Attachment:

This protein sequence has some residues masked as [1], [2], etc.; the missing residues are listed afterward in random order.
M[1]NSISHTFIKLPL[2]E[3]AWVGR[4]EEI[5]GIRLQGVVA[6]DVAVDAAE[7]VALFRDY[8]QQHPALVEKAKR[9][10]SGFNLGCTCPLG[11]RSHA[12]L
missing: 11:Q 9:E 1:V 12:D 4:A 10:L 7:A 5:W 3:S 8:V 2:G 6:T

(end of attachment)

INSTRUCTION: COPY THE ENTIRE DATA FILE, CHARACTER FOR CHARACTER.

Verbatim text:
This protein sequence has some residues masked as [1], [2], etc.; the missing residues are listed afterward in random order.
M[1]NSISHTFIKLPL[2]E[3]AWVGR[4]EEI[5]GIRLQGVVA[6]DVAVDAAE[7]VALFRDY[8]QQHPALVEKAKR[9][10]SGFNLGCTCPLG[11]RSHA[12]L
missing: 11:Q 9:E 1:V 12:D 4:A 10:L 7:A 5:W 3:S 8:V 2:G 6:T